‘Build, but not at cost of health’ | mumbai | Hindustan Times
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‘Build, but not at cost of health’

The municipal commissioner must take into consideration health and safety concerns of residents of surrounding areas before granting permission for any building to be constructed within close proximity of an existing building, ruled the Bombay high court last week.

mumbai Updated: Mar 03, 2011 01:58 IST
Kanchan Chaudhari

The municipal commissioner must take into consideration health and safety concerns of residents of surrounding areas before granting permission for any building to be constructed within close proximity of an existing building, ruled the Bombay high court last week.

The court observed that the municipal commissioner should not brush aside requirements of health and overall safety of the residents of the proposed building and the neighbourhood and must take into account these concerns before granting a relaxation in provision for marginal spaces. Marginal space is the area surrounding a structure, which must be kept open as per legal stipulations.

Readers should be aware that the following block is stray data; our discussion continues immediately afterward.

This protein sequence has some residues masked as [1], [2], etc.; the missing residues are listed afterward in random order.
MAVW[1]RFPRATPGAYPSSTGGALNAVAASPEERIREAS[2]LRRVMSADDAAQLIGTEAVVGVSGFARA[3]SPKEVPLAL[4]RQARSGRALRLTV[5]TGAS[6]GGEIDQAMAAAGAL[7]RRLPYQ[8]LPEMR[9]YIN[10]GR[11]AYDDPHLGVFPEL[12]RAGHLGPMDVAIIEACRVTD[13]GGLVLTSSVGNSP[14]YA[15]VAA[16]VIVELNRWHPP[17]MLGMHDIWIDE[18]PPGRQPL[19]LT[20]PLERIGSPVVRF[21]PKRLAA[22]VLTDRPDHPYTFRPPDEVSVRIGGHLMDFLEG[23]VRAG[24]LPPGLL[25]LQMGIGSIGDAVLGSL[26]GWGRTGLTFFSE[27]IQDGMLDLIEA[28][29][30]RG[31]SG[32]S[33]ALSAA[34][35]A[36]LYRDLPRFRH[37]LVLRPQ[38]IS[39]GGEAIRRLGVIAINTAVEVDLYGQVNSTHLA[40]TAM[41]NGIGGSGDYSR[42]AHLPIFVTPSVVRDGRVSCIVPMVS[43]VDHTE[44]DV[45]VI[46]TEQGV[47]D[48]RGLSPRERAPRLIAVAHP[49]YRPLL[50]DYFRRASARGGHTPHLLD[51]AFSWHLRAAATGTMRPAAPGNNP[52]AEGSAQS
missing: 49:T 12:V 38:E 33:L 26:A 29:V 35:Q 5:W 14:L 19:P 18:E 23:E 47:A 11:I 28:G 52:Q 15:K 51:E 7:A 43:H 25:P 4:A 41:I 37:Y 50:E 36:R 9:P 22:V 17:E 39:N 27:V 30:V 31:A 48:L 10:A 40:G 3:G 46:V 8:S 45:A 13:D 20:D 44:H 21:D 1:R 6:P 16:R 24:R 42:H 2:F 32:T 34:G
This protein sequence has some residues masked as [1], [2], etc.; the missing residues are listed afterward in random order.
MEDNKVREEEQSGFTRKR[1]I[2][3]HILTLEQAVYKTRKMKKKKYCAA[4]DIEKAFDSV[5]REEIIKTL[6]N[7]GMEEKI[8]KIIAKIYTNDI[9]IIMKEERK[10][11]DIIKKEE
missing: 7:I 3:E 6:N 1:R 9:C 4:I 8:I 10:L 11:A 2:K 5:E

“The power to grant a relaxation is coupled with a duty that the municipal commissioner must apply his mind to all relevant circumstances,” observed the division bench of justice DY Chandrachud and justice Anoop Mohta. The court was hearing a petition filed by Ikram Suleman Qureshi, a resident of Suleman Tower in Tardeo. Qureshi had challenged the municipal commissioner’s order overlooking a deficiency in marginal spaces for an adjoining building, which was under construction.

Although legally, a developer is required to leave a marginal distance of 6 metres, the civic chief had allowed the developer of the building to construct it at a distance of only 2.10 meters from Suleman Tower.

The municipal commissioner had granted relaxation to the builder after charging a premium, and after taking into consideration that the plot was small in size and had to accommodate 25 rehabilitation tenements.

The judges found that the municipal commissioner had not considered the effects of the relaxation and directed the civic chief to reconsider the order. “The municipal corporation seems to proceed on the basis that the mere charging of premium is sufficient to condone a deficiency of open space,” observed the court. “This is completely contrary to the underlying basis and purpose of regulation 64(b),” it added.

Regulation 64(b) of Development Control Regulations empowers the municipal commissioner to condone deficiency in marginal spaces in cases of demonstrable hardship.

The court has now allowed the developer to submit amended plans, so that he can include mandatory marginal spaces into the project plan.

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